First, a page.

12-15-2011, 08:21 AM #3
I don't like it as a title because there is no room for a caveat, but I actually say that exact same thing when I talk to dietitians about IC when explaining the nervous system aspect. It emphasizes the fact that IC patients have been belittled all these years, but yet, there is something to the emotional/nervous system connection.
I think they stole it from me. I did speak to Michigan Dietetic Association in Ann Arbor in May. ;-)Hugs, Julie B
Do you need help figuring out the IC Diet? I also do phone, Skype, or Facetime consultations through the ICN. Learn more here...
Join the IC Diet Facebook Group!
Free IC Diet Booklet: What Can I Eat?
] and: and from Amazon.com
Double the value of your purchase! Now you can support these message boards by buying the Confident Choices books from the ICN Store: Confident Choices, Customizing the Interstitial Cystitis Diet and Confident Choices: A Cookbook for Interstitial Cystitis and Overactive Bladder
Newsletter: IC and Diet Newsletter
Julie Beyer, MA, RD
Dietitian and Author
12-15-2011, 12:42 PM #4
Of course it's all in our heads, but so is every perception.
We won't see many articles about IC until drug companies are marketing something new. The pharmaceutical companies pay the doctors to write papers.
12-16-2011, 03:28 AM #5
- Join Date
- Aug 2011
You mean my brain can cause me to have mast cells and high white blood cell counts in my urine in the absence of infection? WOW? And it can cause me to break out in tiny hemhorrages all over the inside of my bladder upon hydrodistension under anesthesia, which is a time during which my brain is communicating absolutely NO pain signals whatsoever?? Double-WOW? The power of the MIND!!
Oh, and some people's sick sick brains can even cause them to develop Hunner's ulcers, just by sheer willpower and sending too many pain signals? OMG triple WOW-WOW-WOW! That must be one unhealthy brain right there I tell ya! Lock them up and throw away the key!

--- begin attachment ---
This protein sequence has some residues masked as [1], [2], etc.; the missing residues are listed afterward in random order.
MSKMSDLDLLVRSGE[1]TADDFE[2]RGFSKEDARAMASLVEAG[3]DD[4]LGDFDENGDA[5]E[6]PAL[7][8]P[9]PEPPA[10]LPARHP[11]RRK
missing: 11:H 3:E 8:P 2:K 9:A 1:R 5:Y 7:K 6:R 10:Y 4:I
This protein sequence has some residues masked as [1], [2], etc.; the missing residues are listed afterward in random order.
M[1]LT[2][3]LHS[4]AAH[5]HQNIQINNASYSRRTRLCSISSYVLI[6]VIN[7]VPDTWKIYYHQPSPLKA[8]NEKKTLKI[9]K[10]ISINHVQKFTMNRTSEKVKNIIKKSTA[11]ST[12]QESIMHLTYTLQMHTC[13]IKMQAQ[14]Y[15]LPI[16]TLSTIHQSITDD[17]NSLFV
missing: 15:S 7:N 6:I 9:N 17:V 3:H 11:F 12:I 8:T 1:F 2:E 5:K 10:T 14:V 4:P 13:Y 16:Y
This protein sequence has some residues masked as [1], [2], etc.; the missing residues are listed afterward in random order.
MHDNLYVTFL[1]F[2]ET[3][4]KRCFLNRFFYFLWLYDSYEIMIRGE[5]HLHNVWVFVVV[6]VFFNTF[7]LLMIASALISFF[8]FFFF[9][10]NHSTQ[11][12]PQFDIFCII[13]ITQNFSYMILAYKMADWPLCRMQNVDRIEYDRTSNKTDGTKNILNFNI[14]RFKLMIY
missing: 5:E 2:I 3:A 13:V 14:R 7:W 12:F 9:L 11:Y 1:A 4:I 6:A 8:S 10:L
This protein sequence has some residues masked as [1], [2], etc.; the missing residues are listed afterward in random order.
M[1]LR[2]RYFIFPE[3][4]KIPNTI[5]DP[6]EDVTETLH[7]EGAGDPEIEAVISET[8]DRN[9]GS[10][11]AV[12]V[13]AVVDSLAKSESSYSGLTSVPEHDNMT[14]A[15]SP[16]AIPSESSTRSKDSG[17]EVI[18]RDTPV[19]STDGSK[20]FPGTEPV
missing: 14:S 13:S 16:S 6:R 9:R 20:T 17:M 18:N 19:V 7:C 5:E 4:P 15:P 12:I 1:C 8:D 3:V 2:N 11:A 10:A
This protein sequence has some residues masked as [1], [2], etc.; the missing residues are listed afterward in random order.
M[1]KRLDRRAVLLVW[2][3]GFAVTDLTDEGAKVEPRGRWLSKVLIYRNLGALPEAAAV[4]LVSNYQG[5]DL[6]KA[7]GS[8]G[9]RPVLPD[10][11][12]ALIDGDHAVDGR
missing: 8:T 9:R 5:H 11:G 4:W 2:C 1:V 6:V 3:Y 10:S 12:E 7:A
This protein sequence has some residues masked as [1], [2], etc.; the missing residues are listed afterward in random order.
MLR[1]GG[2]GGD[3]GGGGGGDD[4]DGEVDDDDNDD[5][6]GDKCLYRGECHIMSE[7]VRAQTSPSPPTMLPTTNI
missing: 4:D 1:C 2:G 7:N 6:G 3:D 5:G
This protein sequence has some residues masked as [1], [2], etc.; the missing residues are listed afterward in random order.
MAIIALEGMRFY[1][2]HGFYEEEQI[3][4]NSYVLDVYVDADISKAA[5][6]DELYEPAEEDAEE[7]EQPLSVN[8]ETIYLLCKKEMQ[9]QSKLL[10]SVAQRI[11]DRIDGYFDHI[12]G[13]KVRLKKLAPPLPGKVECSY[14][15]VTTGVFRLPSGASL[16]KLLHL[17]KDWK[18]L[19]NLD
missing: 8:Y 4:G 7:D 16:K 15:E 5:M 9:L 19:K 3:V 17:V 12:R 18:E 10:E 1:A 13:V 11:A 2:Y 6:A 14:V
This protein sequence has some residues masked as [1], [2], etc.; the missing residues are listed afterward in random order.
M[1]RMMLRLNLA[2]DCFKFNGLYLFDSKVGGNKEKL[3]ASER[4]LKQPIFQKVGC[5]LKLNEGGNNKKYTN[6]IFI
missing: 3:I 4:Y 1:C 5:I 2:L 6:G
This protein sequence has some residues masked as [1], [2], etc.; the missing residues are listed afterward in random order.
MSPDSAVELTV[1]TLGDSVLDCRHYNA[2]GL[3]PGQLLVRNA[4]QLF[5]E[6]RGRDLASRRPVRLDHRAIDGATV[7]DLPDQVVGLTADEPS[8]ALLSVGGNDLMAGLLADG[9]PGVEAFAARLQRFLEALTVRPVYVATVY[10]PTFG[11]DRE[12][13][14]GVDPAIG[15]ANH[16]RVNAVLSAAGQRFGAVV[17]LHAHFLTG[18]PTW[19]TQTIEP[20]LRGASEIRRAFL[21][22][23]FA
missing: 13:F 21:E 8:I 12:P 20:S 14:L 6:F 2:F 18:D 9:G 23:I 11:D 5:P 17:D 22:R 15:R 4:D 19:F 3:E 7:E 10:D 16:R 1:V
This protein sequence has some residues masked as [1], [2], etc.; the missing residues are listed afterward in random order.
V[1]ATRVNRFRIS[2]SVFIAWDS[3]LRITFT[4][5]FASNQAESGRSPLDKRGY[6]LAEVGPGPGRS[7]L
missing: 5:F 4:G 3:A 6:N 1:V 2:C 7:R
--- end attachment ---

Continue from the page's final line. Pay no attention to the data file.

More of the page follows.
I would disagree with one key point to this.. my little brother has Crohns and ankylosing spondylitis, and taking SSRIs/SNRIs HAS helped his pain to quite a degree, because with ANY chronic pain condition, quality of life, depression and constant pain become a cycle and feed off each other.. the lower your quality of life due to pain, the higher your depression, thus the greater your sensation of pain due to depression, thus the lower your quality of life, and so the cycle continues.
This study lacks critical thinking. I'm 29 and didn't get 2 semesters of college under my belt and found some pretty giant flaws in their thought processes. It's making me angry.
12-16-2011, 05:06 AM #6
12-16-2011, 05:12 AM #7
I should have said the phrase "in the absense of anatomical causes of persistent pain" doesn't mean the author believes there are no physical symptoms associated with IC or the other conditions mentioned.
12-17-2011, 10:35 AM #8
- Join Date
- Aug 2009
I read this the other day and the title does really bother me. I find it to be highly insensitive. I have to say, though, that I had a very poor understanding of how people with chronic pain are treated by some members of the medical community, until I became one of them. It has been a struggle to find caregivers who are truly caring and compassionate, and willing to work with someone who has a poorly understood condition that so greatly affects ones quality of life.
Users Browsing this Thread
There are currently 1 users browsing this thread. (0 members and 1 guests)